30 Lightning-Fast Productivity Hacks To Help You Work Better

They say Leonardo da Vinci was a lot of things – a painter, sculptor, mathematician, inventor, cartographer, and writer, to name a few. Without a doubt, he was a great man – but I’m certain even he had unproductive days.

We’re all human, which means we all suck at getting things done at times – especially when we’ve got freedom to work how we want. Productivity-killing demons constantly lurk on our shoulders: distractions, boredom, decision fatigue, etc.

Luckily, there are ways we can improve our productivity and banish those demons. Today I’m dropping a pile of 30 productivity hacks on your lap, and I’m going through them at lightning speed.

Try to implement just one of these today, and see how your work sessions improve. Let’s go!

1. Have a reason for working faster. 

Whether it’s wanting more time with friends, a hobby you’re passionate about, or anything else, find something that you’re passionate about that gives you a reason to work harder. Don’t work harder just so you can work more.

2. Use the Pomodoro Technique.

If you’re stuck in a rut and can’t decide what to work on, use the Pomodoro Technique. Set a timer for 25 minutes and work on one thing as hard as you can, with no distractions. You’ll likely trick yourself into working for even longer.

3. Try out the 30-30 Method.

This is all about working in chunks. Work for 30 minutes, then take a break and do something fun for 30 minutes. I’ll often read a book or just play a video game during these breaks. Going outside is good as well. Of course, you can experiment with the time blocks to find what works best for you.

4. Don’t multi-task.

Your brain isn’t a computer – the switching costs associated with changing tasks are high. Focus on one thing at a time, and try not to work in environments that have other stimulants pulling at your attention, like the TV.

5. Eliminate bad habits from your daily routine.

If you’re following tip #1 and have a passion that you’re working to gain more time for, then you should be fine with giving up time-wasting habits lik watching TV shows you don’t really care about, browsing Facebook for more than a few minutes, etc.

6. Ride the “accomplishment high”.

Whenever I accomplish something big – be it making an awesome connection with someone, nailing an interview, or hitting Publish on a 14,000-word article, I get what I like to call an accomplishment high. I’m energized, focused, and ready for more. I’m sure you get this feeling as well – so take advantage of it! When you feel it, ride it and get another awesome thing done.

7. Create an accomplishment journal.

Want to keep some of the residual effects of your last accomplishment high? Keep an journal of the things you get done each day. When you look at it, you’ll see your past achievements and you won’t want to “break the streak” by doing nothing today.

8. Establish an end time to your work day.

Set an arbitrary daily deadline for all your work each day. Sean Ogle over at Location180 only lets himself work until noon each day. This helps to put some time pressure on you, which can motivate you to work faster.

9. Listen to good study/work music.

Try focus@will if you like listening to music while you work. I’ve been using it for a few weeks, and I think their productivity-minded music selections are amazing.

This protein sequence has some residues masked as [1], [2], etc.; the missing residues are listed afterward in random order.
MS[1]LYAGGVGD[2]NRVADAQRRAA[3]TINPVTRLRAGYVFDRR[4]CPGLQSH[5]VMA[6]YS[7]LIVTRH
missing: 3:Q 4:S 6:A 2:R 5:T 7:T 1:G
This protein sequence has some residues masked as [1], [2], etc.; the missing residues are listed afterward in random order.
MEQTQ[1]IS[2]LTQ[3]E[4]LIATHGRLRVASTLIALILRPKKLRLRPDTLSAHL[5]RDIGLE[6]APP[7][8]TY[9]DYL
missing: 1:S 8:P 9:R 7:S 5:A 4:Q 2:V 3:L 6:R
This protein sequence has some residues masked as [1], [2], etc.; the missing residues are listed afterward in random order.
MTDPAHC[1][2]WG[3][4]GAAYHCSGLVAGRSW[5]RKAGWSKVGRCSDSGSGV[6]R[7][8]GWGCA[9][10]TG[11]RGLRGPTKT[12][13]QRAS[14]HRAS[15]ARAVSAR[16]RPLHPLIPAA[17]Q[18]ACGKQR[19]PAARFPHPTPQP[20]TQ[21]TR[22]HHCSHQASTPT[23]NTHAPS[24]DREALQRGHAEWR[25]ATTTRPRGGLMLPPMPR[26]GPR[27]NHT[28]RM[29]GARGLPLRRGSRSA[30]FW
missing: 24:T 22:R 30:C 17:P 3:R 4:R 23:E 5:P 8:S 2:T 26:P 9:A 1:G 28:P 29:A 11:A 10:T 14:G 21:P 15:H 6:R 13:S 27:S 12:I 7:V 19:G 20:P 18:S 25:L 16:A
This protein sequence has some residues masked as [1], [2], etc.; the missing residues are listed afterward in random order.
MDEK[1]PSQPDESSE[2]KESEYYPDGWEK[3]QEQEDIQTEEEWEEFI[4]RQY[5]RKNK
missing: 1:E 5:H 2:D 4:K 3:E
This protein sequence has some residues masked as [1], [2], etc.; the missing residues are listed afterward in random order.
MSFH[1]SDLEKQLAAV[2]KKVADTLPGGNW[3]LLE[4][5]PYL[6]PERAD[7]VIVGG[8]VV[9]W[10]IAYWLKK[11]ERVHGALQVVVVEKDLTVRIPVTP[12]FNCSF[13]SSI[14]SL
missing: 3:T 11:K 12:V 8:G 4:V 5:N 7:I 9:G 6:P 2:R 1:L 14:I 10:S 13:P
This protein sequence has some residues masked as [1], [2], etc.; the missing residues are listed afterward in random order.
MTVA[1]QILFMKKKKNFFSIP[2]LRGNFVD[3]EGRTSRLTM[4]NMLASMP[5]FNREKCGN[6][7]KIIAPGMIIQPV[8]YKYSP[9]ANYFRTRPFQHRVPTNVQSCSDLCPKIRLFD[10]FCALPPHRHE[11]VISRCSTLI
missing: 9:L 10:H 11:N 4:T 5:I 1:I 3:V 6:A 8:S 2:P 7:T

10. Use a proxy task manager.

Don’t use your main task manager as a daily to-do list – it can be overwhelming. Use a scrap of paper – or a throwaway system like Strike – to create a more manageable list of what you have to do today.

11. Go for two or three to-do’s per day at maximum.

Only put 2-3 things on your daily to-do list. Any more will make you susceptible to decision fatigue and Hick’s Law, and you’ll be likely to get nothing done at all. (Trust me, I’ve been there time and time again)

12. Get a buddy.

Work with a friend who is also working. You’ll motivate each other to keep going. This can work with more than two people as well, though you risk the work session devolving into an afternoon of dumb jokes and Duke Nukem soundboards.

13. Switch up your environment.

Experiment with working in new locations. I’ve found that a change of scenery can really help me get into the flow state and be more creative. You can also change your current environment; one easy thing to do is to just tidy up. Remember: messy room, messy mind.

14. Fight the system, man!

Do things when other people don’t do them. This is something I’ve been doing since I got out of my parents’ house, and it saves boatloads of time. Some examples: doing laundry on Saturday nights (only needed in dorms with shared laundry rooms), going grocery shopping at 10 P.M. or during the Super Bowl, etc.

15. Don’t let email run your life.

Create specific blocks of time for email – one or two a day. Don’t check your email at any other time. Resist the temptation to do so by closing your email’s browser tab if you usually keep it open.

16. Disable notifications on your phone.

Being constantly inundated with notifications of emails, Facebook updates, and tweets does you no favors. Turn off push notifications for your apps, and only check them when you’re taking a break from work.

17. Your email is not a task manager.

If you’re like me, having a bunch of to-do’s bound up in unanswered emails is really frustrating. Get tasks out of your email and into a task manager. Wunderlist is a great option.

18. Break down big projects into organized, manageable chunks.

Huge projects can seem impossible when you’re looking at them from a bird’s-eye view. Break projects down into specific, actionable chunks that you can get done in short amounts of time. Keep everything organized so you know what’s done and what’s still left to do. Web apps like Trello are really helpful for this.

19. Stop browsing distracting websites.

If you have problems with distracting websites, use a Chrome extension like StayFocusd to block them. (Check out my other favorite Chrome extensions for students as well!)

20. Build good habits.

Focus on building good habits around the things you have to do regularly; by doing this you’ll eventually be able to do regular tasks without suffering ego depletion. Using an app like Lift can help you to stay motivated while you’re building them.

21. Experiment with the times during which you get work done.